The world’s best tax controversy leaders revealed
International Tax Review is part of Legal Benchmarking Limited, 4 Bouverie Street, London, EC4Y 8AX
Copyright © Legal Benchmarking Limited and its affiliated companies 2024

Accessibility | Terms of Use | Privacy Policy | Modern Slavery Statement

The world’s best tax controversy leaders revealed

gavel-fl57594887-c

The seventh edition of the Tax Controversy Leaders guide has been released, with more than 300 new names and seven additional countries this year.

International Tax Review received a record number of nominations this year for the 2017 Tax Controversy Leaders guide, reflecting the increasing amount of expertise in dealing with complex tax matters during a time of heightened controversy, with multinationals and tax authorities around the world busy challenging or defending tax strategies and viewpoints at various stages of a dispute.

The global tax controversy landscape is only going to get more complex. As taxpayers and authorities adjust to new standards and mechanisms, enhanced enforcement actions, new reporting requirements, automatic exchange of information, and multilateral risk assessment processes are likely to lead to increased audits and disputes, creating new challenges and corresponding uncertainty for taxpayers.

Aside from BEPS, state aid cases in the European Union, disputes arising from the controversial diverted profits tax in the UK and Australia, and maybe soon New Zealand too, are creating debate over the right approach to tax practices. Moreover, new indirect tax regimes in India and the Gulf Cooperation Council's member states will inevitably lead to disputes that will ultimately evolve how the rules are applied. In the US, meanwhile, the Internal Revenue Service continues to pursue transfer pricing issues and is aggressively litigating such cases. However, its loss against Amazon showed it cannot always win, and its pending appeal against Medtronic's TP practices will once again raise debate and interest in TP matters.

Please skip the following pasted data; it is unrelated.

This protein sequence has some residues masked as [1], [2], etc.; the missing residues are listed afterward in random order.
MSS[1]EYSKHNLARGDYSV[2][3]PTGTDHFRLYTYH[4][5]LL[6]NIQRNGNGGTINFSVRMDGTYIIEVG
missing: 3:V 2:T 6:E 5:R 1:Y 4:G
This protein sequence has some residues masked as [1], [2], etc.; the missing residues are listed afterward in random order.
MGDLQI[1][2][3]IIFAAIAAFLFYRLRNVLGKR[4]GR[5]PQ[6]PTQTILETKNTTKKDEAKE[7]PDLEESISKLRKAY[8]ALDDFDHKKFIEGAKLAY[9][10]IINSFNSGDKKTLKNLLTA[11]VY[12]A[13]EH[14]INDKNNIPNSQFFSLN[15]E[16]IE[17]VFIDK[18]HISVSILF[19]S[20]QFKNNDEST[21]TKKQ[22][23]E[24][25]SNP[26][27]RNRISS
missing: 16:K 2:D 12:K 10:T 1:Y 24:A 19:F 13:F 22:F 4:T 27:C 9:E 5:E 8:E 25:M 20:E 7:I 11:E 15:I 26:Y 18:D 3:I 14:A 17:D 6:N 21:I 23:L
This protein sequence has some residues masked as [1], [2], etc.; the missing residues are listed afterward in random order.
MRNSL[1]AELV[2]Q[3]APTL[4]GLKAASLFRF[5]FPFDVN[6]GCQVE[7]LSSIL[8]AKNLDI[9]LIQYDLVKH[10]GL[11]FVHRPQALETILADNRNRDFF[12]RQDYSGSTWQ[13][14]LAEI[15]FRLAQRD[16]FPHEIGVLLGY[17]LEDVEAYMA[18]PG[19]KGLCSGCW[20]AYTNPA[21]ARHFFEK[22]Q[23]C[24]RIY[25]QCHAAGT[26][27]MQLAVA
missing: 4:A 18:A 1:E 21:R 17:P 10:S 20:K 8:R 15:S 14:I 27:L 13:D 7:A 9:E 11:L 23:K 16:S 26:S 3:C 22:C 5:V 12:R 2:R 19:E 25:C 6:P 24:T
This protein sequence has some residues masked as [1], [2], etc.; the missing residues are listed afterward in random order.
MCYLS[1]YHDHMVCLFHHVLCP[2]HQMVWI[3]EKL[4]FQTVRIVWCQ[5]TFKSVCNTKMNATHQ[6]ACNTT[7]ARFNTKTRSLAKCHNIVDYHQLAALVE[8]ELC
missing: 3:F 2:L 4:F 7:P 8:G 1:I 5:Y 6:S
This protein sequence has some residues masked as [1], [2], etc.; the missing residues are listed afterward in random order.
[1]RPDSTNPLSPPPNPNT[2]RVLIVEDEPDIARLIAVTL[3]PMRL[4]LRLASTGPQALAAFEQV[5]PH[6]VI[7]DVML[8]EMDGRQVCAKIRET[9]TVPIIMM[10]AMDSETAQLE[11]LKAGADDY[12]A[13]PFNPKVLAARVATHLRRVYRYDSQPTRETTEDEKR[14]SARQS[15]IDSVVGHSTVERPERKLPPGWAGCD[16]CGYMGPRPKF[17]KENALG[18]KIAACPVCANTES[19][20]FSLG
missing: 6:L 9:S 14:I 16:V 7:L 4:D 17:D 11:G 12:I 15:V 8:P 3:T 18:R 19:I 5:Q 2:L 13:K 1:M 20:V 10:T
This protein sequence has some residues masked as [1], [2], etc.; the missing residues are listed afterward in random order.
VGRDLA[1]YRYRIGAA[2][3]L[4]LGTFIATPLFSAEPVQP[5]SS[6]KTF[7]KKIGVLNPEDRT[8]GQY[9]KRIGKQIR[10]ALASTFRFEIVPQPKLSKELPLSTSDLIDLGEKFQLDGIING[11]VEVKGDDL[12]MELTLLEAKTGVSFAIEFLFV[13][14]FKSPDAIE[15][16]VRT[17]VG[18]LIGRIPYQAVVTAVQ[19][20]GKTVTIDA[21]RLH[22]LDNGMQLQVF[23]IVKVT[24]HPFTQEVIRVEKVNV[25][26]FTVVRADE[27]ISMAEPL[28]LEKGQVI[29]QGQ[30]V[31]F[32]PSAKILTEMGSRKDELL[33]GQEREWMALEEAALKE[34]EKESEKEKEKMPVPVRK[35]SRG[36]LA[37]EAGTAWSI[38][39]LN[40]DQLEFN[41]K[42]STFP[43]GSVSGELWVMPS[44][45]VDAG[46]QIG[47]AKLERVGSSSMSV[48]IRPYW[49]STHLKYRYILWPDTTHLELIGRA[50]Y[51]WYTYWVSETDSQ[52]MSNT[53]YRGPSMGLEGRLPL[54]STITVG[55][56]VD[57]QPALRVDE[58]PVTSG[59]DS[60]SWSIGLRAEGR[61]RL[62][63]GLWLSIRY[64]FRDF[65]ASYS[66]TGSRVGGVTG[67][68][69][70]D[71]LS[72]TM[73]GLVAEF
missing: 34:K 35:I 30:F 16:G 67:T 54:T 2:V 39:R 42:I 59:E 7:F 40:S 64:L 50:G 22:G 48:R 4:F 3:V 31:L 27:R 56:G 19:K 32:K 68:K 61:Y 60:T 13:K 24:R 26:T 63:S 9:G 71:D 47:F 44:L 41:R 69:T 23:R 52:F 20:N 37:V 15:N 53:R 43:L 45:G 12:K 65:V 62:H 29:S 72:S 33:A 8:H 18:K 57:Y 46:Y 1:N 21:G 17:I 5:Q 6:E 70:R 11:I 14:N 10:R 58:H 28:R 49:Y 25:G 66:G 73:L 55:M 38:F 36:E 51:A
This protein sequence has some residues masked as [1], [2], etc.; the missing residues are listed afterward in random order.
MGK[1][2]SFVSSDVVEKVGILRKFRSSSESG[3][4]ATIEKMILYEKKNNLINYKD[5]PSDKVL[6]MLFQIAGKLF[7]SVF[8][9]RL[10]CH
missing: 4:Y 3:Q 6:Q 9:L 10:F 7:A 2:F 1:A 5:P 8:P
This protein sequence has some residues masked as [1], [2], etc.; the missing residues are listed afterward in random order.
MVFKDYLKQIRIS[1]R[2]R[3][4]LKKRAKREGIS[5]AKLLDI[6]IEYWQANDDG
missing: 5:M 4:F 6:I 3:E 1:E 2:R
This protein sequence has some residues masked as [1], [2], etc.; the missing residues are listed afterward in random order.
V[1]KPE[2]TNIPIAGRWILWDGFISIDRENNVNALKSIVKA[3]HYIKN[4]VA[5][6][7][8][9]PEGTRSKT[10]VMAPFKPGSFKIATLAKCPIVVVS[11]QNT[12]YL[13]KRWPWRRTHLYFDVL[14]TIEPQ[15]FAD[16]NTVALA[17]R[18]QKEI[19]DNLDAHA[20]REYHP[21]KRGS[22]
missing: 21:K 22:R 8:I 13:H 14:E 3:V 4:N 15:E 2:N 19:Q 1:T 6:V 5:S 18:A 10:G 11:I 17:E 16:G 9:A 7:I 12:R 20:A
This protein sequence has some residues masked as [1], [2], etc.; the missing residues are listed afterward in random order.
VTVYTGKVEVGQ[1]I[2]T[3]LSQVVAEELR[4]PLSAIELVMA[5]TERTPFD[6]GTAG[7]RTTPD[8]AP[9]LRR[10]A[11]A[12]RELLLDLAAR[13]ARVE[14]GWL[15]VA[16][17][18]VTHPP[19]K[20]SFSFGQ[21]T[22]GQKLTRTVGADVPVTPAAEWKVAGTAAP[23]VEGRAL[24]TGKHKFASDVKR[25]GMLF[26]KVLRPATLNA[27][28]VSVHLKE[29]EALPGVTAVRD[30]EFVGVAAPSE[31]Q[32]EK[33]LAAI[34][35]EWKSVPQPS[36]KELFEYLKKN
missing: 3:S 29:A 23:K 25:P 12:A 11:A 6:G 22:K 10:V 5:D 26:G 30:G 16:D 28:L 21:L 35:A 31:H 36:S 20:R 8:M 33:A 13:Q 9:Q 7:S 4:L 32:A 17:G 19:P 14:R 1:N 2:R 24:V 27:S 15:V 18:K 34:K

Reliable expert advice regarding such tax disputes and litigation has never before been more valuable for businesses and governments alike.

With all of this in mind, it is clear that taxpayers need access to lawyers and advisers with experience in all stages of tax controversy. The remit of tax controversy advisers now extends far beyond the courtroom with many taxpayers seeking advice on tax dispute prevention techniques. In addition, many tax controversy advisers provide services on tax audit management practices, global strategic planning of tax audits and disputes, tax risk management, analysis and disclosure, mutual agreement procedures, advance pricing agreements and alternative tax dispute resolution.

Therefore, International Tax Review presents this seventh edition of the Tax Controversy Leaders guide so you can obtain reliable and trustworthy advice in each of the areas highlighted above, in each of the 60 jurisdictions covered.

more across site & bottom lb ros

More from across our site

However, making APAs harder to reach could ‘pose problems’ for UK businesses
Microsoft's director of benefits taxation tells ITR about having no normal days, family inspiration and what makes tax cool
The 61-year-old has run the firm’s UK business since 2020
The report, which again demanded PwC release more information related to the scandal, 'did not go far enough', Australian Greens Senator Barbara Pocock told ITR
Resources needed to manage new compliance and financial reporting requirements will be significant, BDO also said
Interested parties may submit their comments on proposed bills and the subsidiary legislation by July 5
The Australian government has run roughshod over professional tax bodies with untested reporting obligations to please a mob baying for PwC’s blood, writes Tom Ravlic
Technical excellence is paramount for clients looking to hire new advisers, according to a survey of nearly 29,000 corporate counsel
The EU nation currently has a headline rate of 25%; in other news, DLA Piper and RSM UK have strengthened their tax teams
Labour's plans for closing the tax gap suggest that taxpayers may face an increasingly aggressive HMRC
Gift this article